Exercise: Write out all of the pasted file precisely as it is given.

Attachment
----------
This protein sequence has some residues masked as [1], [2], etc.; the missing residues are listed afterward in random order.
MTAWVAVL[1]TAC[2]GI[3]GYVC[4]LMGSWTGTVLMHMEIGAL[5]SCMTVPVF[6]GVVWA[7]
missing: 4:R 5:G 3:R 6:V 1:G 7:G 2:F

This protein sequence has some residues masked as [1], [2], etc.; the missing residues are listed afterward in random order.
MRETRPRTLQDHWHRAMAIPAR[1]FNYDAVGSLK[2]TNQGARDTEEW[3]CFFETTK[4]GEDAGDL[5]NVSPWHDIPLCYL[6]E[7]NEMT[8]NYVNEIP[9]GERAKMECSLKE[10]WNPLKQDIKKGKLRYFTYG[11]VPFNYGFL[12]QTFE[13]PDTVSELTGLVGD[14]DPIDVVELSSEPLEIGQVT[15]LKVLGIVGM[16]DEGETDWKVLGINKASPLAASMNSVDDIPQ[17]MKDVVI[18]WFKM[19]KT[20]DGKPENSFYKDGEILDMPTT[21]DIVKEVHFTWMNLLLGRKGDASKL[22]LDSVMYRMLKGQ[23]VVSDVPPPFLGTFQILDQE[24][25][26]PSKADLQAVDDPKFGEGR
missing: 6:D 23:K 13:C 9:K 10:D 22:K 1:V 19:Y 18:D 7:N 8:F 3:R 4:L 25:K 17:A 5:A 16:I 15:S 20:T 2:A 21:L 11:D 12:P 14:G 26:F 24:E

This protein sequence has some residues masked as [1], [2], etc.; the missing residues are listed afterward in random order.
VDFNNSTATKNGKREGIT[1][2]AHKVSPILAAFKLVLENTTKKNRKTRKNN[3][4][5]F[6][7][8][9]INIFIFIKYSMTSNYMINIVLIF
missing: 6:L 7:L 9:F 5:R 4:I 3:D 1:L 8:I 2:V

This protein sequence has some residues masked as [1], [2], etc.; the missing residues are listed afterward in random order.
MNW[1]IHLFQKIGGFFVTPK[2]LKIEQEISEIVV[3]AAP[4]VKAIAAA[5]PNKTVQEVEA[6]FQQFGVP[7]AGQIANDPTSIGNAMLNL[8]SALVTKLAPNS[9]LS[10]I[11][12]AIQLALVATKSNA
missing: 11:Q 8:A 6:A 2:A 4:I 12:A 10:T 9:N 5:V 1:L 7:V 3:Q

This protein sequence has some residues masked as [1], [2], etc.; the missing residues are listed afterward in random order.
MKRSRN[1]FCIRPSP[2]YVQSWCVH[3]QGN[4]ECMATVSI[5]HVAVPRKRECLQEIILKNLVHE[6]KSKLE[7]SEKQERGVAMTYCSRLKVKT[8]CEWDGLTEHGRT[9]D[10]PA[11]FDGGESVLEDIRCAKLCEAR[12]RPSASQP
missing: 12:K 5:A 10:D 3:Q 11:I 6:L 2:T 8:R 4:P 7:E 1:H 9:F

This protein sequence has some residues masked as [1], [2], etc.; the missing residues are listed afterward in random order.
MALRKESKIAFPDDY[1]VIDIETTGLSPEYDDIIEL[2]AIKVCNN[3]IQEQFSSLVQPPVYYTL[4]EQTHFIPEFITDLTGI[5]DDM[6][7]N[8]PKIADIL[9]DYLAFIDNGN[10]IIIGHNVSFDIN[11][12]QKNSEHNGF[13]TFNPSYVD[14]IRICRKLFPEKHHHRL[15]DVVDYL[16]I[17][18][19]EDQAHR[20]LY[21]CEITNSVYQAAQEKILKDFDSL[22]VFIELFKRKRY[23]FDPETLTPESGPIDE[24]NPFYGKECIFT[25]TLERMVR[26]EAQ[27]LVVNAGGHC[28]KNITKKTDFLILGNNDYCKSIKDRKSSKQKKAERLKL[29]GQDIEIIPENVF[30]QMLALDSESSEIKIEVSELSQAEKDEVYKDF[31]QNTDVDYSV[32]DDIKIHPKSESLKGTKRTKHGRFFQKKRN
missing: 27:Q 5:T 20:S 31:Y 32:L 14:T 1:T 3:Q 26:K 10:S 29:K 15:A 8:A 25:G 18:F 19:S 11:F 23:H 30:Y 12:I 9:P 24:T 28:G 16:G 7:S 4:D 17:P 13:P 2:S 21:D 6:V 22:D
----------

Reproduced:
This protein sequence has some residues masked as [1], [2], etc.; the missing residues are listed afterward in random order.
MTAWVAVL[1]TAC[2]GI[3]GYVC[4]LMGSWTGTVLMHMEIGAL[5]SCMTVPVF[6]GVVWA[7]
missing: 4:R 5:G 3:R 6:V 1:G 7:G 2:F

This protein sequence has some residues masked as [1], [2], etc.; the missing residues are listed afterward in random order.
MRETRPRTLQDHWHRAMAIPAR[1]FNYDAVGSLK[2]TNQGARDTEEW[3]CFFETTK[4]GEDAGDL[5]NVSPWHDIPLCYL[6]E[7]NEMT[8]NYVNEIP[9]GERAKMECSLKE[10]WNPLKQDIKKGKLRYFTYG[11]VPFNYGFL[12]QTFE[13]PDTVSELTGLVGD[14]DPIDVVELSSEPLEIGQVT[15]LKVLGIVGM[16]DEGETDWKVLGINKASPLAASMNSVDDIPQ[17]MKDVVI[18]WFKM[19]KT[20]DGKPENSFYKDGEILDMPTT[21]DIVKEVHFTWMNLLLGRKGDASKL[22]LDSVMYRMLKGQ[23]VVSDVPPPFLGTFQILDQE[24][25][26]PSKADLQAVDDPKFGEGR
missing: 6:D 23:K 13:C 9:K 10:D 22:K 1:V 19:Y 18:D 7:N 8:F 3:R 4:L 25:K 17:A 5:A 16:I 15:S 20:T 2:A 21:L 11:D 12:P 14:G 26:F 24:E

This protein sequence has some residues masked as [1], [2], etc.; the missing residues are listed afterward in random order.
VDFNNSTATKNGKREGIT[1][2]AHKVSPILAAFKLVLENTTKKNRKTRKNN[3][4][5]F[6][7][8][9]INIFIFIKYSMTSNYMINIVLIF
missing: 6:L 7:L 9:F 5:R 4:I 3:D 1:L 8:I 2:V

This protein sequence has some residues masked as [1], [2], etc.; the missing residues are listed afterward in random order.
MNW[1]IHLFQKIGGFFVTPK[2]LKIEQEISEIVV[3]AAP[4]VKAIAAA[5]PNKTVQEVEA[6]FQQFGVP[7]AGQIANDPTSIGNAMLNL[8]SALVTKLAPNS[9]LS[10]I[11][12]AIQLALVATKSNA
missing: 11:Q 8:A 6:A 2:A 4:I 12:A 10:T 9:N 5:V 1:L 7:V 3:Q

This protein sequence has some residues masked as [1], [2], etc.; the missing residues are listed afterward in random order.
MKRSRN[1]FCIRPSP[2]YVQSWCVH[3]QGN[4]ECMATVSI[5]HVAVPRKRECLQEIILKNLVHE[6]KSKLE[7]SEKQERGVAMTYCSRLKVKT[8]CEWDGLTEHGRT[9]D[10]PA[11]FDGGESVLEDIRCAKLCEAR[12]RPSASQP
missing: 12:K 5:A 10:D 3:Q 11:I 6:L 2:T 8:R 4:P 7:E 1:H 9:F

This protein sequence has some residues masked as [1], [2], etc.; the missing residues are listed afterward in random order.
MALRKESKIAFPDDY[1]VIDIETTGLSPEYDDIIEL[2]AIKVCNN[3]IQEQFSSLVQPPVYYTL[4]EQTHFIPEFITDLTGI[5]DDM[6][7]N[8]PKIADIL[9]DYLAFIDNGN[10]IIIGHNVSFDIN[11][12]QKNSEHNGF[13]TFNPSYVD[14]IRICRKLFPEKHHHRL[15]DVVDYL[16]I[17][18][19]EDQAHR[20]LY[21]CEITNSVYQAAQEKILKDFDSL[22]VFIELFKRKRY[23]FDPETLTPESGPIDE[24]NPFYGKECIFT[25]TLERMVR[26]EAQ[27]LVVNAGGHC[28]KNITKKTDFLILGNNDYCKSIKDRKSSKQKKAERLKL[29]GQDIEIIPENVF[30]QMLALDSESSEIKIEVSELSQAEKDEVYKDF[31]QNTDVDYSV[32]DDIKIHPKSESLKGTKRTKHGRFFQKKRN
missing: 27:Q 5:T 20:S 31:Y 32:L 14:T 1:T 3:Q 26:K 10:S 29:K 15:A 8:A 25:G 18:F 19:S 11:F 23:H 30:Y 12:I 9:P 24:T 28:G 16:G 7:S 4:D 17:P 13:P 2:S 21:D 6:V 22:D